Conservative and crunchy.
Caleb Stegall is both.
A nominee for a new seat on the Kansas Court of Appeals, Stegall is emblematic of a new kind of conservative, dubbed a “crunchy con.”
The label, popularized by a 2006 book, aims to describe a somewhat countercultural outlook that disdains box stores and unfettered development and opposes abortion and same-sex marriage.
Conservation, a commitment to local communities and the preservation of traditional family values are all crunchy con hallmarks that Stegall has written about or commented on publicly over the years.
“His conservatism does not lead him to take typical Republican Party stands on things,” said writer Rod Dreher, who coined the term “crunchy con” and profiled Stegall in his 2006 book on the phenomenon.
Before his confirmation was endorsed by a Senate committee Tuesday, Stegall pushed back against criticism of an editorial in which he urged “forcible resistance” to save the life of Terri Schiavo, a brain-damaged Florida woman who was at the center of the right-to-die debate when the courts ordered her off life support. The editorial appeared on a website he edited called The New Pantagruel in 2005.
Stegall told senators that he had long accepted the principle of civil disobedience, but that did not mean the rule of law could not be applied.
“There is no contradiction whatsoever between accepting the principles of civil disobedience and imposing the sanctions required by the law,” he said.
Stegall was the first nomination Republican Gov. Sam Brownback made under a new law that allows him to unilaterally nominate candidates for the appeals court with Senate confirmation. Previously, the governor was limited to picking from a short list of possibilities filtered through a panel dominated by lawyers.
Brownback has come under fire for choosing a member of his staff and for not revealing the names of 17 other applicants for the judgeship.
Stegall finds himself explaining his work for Brownback, his opposition to abortion, his representation of former attorney general and abortion opponent Phill Kline, and maybe even his crunchiness.
Stegall said that while he may be labeled a crunchy con, he doesn’t know whether the label fits. He said most Kansans want public officeholders who transcend labels.
The crunchy cons fill a void somewhere between the hardened views of the extreme right and the extreme left, said Mark Mitchell, who teaches political theory at Patrick Henry College, a Christian school in Purcellville, Va.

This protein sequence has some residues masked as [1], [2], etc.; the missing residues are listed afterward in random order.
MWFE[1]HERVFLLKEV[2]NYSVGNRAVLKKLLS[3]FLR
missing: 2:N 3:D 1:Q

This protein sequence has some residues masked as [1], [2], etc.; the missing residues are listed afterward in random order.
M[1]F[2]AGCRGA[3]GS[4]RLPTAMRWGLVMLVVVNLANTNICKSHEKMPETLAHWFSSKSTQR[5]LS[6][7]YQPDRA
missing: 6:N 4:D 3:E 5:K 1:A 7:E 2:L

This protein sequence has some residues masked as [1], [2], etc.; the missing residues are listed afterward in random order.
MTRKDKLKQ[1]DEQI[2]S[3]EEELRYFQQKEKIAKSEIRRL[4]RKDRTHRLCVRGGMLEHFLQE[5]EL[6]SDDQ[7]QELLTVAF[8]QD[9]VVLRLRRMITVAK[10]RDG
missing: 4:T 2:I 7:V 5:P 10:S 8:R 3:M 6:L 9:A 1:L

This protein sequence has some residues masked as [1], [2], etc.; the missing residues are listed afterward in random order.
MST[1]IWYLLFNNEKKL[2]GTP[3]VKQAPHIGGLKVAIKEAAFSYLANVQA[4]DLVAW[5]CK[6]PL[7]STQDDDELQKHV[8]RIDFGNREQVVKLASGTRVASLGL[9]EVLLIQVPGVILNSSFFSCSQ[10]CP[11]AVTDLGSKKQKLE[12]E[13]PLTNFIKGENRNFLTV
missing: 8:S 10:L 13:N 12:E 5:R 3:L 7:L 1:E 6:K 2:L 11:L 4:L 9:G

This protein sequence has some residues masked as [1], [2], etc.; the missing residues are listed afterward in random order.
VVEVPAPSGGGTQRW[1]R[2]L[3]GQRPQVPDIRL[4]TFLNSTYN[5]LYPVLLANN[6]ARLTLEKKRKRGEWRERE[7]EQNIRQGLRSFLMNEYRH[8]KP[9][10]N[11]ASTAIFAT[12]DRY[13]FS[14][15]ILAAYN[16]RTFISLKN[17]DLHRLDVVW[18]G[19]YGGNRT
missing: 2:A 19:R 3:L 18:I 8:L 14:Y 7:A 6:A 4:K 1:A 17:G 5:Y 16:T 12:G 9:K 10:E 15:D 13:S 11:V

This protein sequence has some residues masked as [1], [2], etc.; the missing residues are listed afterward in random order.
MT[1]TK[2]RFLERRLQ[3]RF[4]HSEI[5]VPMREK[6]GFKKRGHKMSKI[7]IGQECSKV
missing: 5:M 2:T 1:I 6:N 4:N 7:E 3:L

“It’s not really liberal and it’s not standard-line conservatism that you get from talk radio,” said Mitchell, the founder of a website that reflects some of the crunchy values. “It’s a much more considered, a much deeper notion that has appeal across the old ossified lines of left and right.”
Stegall’s judicial nomination is significant, Dreher said, because it marks one of the first times that someone who thinks about politics and culture in a crunchy way will wield so much influence.
“It shows we’re not just a bunch of academics and eccentrics,” he said.
To be sure, Stegall — the governor’s legal counsel since 2011 — has established his conservative credentials on the Kansas political scene.
A Christian and the son of a minister, Stegall has been an integral part of Brownback’s team as it builds a red-state bastion of limited government and lower taxes while enacting laws that restrict abortion.
Stegall, 41, also defended Kline in a heavyweight legal bout over the handling of an investigation of Planned Parenthood in Overland Park.
But there’s another side to Stegall, one that emphasizes environmental stewardship and questions the value of more big-box development.
Over the years, Stegall has talked about sustainability, whether it’s preserving family life or the environment or helping the poor.
He has expressed concern about urban sprawl and questioned whether the city of Lawrence, for instance, had given into “unrestrained progress and unlimited consumption of land.”
“Our sprawl-mania is ecologically unsustainable, causing dangerous depletions of natural resources from topsoil to water,” Stegall wrote in 2009 for the political website Front Porch Republic.
He told the Lawrence Journal-World as early as 2004 that he believed that true conservatism is about sustaining families, traditions and the planet Earth.
Stegall has also has lashed out at commercialism, urging people to clear their lives of mass culture influences that choke personal growth, things he described as the “Hollywood weed” or the “Wal-Mart weed.”
“Read the classics and the church fathers instead of junk fiction and self-help crap,” Stegall said in a 2005 interview with Godspy, an online magazine for Catholics. “Get married. Have kids, lots of them. Don’t turn them over to others to raise.”
Stegall has written that he forfeited opportunities to make more money outside the state. He decided to pursue his legal career closer to home, first working in Topeka at Foulston Siefkin, one of the state’s biggest law firms, and later opening his own practice in the barely 1,000-person town of Perry.
He told a magazine interviewer in 2011 that using his legal skills to fix problems in Perry gave him a sense of what it meant to be part of the community.
He now lives on a 10-acre parcel in rural Jefferson County, where he, his wife and five kids grow some of their food.
The decision to give up the bigger bucks and stay close to home were other signs of his crunchiness.
He said in the Godspy interview: “We have a commitment to this place and these people that trumps most of the other things that we could spend our life pursuing.”